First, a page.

Pokéworks – and some thoughts on Poké in general

Any way you spin it, the Poké boom is one of the biggest food trends of the last few years. Poké-focused fast casual spots are popping up around the US in record numbers. Food writers are pouring to op-ed pages to debate the merit of this expansion. It’s a big part of our food moment, and one I wanted to weigh in on.

If you aren’t familiar, Poké is Hawaiian-style ahi tuna, served raw and marinated. It’s usually served in colorful, social-friendly formats like salad bowls and sushi burritos. I think this instagrammy quality, coupled with Poke’s healthy perception (it’s low-carb, and heavily advertised at gyms), has fueled the dish’s explosive growth; Poké is everywhere, at fancy restaurants, trendy supermarkets, and especially fast-casual joints like Pokéworks in Davis Square.

I’ve been messing with Boston’s Poké scene a bit– there are plenty of better, more local places I’m hoping to weigh in on soon. But I thought I’d use Pokéworks as a jumping off point, because I know it best, and because it’s one of the nation’s largest chains, growing new branches continuously in practically every major North American city.


A sushi-rito from Pokéworks – seaweed wrap with scallops, cucumber, nori, and crab salad.

First, a few thoughts on the food as a whole: while definitely healthy, Poké is a fundamentally suspect dish. Not just because it isn’t cooked – raw fish isn’t unsafe by default, though it’s a dealbreaker for plenty of the tamer stomachs out there. The problem comes from sourcing the fish from Hawaiian waters – even on the west coast, odds are, when you eat Poké, you’re not eating something very fresh. This doesn’t necessarily stop it from being delicious, of course, but it’s something to consider.

Second – for better and for worse, the fast-casual format that lends itself so naturally to Poké kind of robs the food of some of its authenticity. Any way you cut it, a $12 Poké bowl in Somerville, Massachusetts can’t possibly compare to the beautiful dishes you’d chow down on in Hawaii. This provides an incentive for fast-casual restaurants to make their creations as colorful and visually beautiful as possible, which is great, but not what eating out should be about.

Finally, on the most basic level – fast-casual customization means that ingredients swirl together in a big, flavorful mess. To be real, this is one of my favorite ways of eating – I call it a garbage bowl. But the difference between different garbage bowls – and even different bites of the same garbage bowl – makes it hard to truly taste the ingredients. See below for a great example.

(Poké salad with salmon, ahi tuna, pickled ginger, masago, edamame, mango, macadamia nuts, and cucumbers, and sriracha aioli)


No matter what combination of the nearly infinite toppings you go with, everything at Pokéworks is going to taste relatively similar. For better, if you like that taste, and for worse, if you’re looking for a truly unique experience.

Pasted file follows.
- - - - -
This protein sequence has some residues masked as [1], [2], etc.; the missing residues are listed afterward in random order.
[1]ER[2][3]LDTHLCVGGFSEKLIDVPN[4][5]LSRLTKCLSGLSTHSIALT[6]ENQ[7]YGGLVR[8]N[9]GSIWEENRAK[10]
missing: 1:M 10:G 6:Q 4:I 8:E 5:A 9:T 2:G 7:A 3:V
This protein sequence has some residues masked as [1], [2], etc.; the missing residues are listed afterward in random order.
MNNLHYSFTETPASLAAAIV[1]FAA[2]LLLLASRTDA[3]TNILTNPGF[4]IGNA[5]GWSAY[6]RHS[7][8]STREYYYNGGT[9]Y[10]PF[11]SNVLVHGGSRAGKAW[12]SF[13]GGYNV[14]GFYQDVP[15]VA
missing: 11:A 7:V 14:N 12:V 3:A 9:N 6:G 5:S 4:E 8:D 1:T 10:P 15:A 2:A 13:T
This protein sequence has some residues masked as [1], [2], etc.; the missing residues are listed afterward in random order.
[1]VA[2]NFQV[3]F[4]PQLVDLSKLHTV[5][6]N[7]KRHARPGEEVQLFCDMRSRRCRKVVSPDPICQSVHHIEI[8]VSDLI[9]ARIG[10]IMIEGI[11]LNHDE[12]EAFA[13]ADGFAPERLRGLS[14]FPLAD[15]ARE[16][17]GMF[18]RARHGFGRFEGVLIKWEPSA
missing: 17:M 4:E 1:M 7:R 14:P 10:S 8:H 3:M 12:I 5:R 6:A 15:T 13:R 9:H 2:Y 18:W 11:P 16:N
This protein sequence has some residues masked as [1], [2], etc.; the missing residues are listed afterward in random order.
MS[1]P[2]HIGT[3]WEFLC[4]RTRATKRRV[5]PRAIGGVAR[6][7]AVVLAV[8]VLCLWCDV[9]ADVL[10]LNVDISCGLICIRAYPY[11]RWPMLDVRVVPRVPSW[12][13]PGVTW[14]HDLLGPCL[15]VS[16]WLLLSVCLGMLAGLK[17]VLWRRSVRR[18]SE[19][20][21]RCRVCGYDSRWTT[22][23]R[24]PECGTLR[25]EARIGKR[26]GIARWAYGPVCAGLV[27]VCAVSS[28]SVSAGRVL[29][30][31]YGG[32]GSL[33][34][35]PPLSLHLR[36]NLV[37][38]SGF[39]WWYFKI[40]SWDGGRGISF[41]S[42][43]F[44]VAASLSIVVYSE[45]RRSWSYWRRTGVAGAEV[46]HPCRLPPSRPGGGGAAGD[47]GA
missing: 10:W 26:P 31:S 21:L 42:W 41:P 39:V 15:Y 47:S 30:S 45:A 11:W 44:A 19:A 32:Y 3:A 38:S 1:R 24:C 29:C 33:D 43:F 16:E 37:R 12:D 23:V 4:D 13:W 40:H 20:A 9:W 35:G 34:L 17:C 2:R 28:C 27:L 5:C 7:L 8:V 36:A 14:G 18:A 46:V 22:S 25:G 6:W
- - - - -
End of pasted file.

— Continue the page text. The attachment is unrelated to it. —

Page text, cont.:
Now, my actual review:

If there’s one thing Pokéworks does best, it’s make sure no one will ever leave hungry. The restaurant features pre-set dishes, but the staff will tell you to customize your own meal, to truly get your money’s worth.

You start with a burrito bowl, salad, or sushi burrito (seaweed paper and sticky rice). The sushi-ritos are awesome – everyone’s adept at rolling the seaweed wraps without the rice, very nice for someone like me who often finds themselves trying to eat everything in the world except carbs.

Then, you pick your proteins – two or three scoops of chicken, tofu, suspect shrimp, suspect scallops, suspect salmon, or two types of the eponymous suspect tuna. All of this meat tastes good, especially drenched in sauces and (hopefully) higher-quality veggies, but at this price point, you know you’re not getting that good-good Hawaiian stuff.

Your options then multiply with the choice of a zillion and one toppings – standard stuff like cucumbers and lettuce, but also a fair selection of different seaweeds. Say what you will about Pokéworks – regardless of quality, they give you some very authentic options. You pick a sauce, too, from an array of mainly Asian choices like sweet chili gochujang, shoyu sauce, wasabi aioli, etc. They’re all yummy, but nothing special.

There are also ingredients that must be added in just for color – bright green avocado, sun-colored mango, bright orange masago, etc. Big shout out to Pokéworks’ pickled ginger – in everything I’ve eaten there, it’s stood out as the most unique and best flavor. Finally, the place offers a variety of extra crunches – macadamia nuts, wonton crisps, shredded nori, etc.. A nice touch to finish your creation off.

I like Pokéworks – I like garbage bowls and huge, swirling combinations of flavor. It’s cheap and dependable, and it’s a go-to for a filling, healthy-ish lunch or dinner. But every time I stop by, I’m reminded that I’m just not eating the most original meal. That’s okay, sometimes, but sometimes it isn’t.

TL;DR: Fast-casual fish – endlessly customizable, for better and worse


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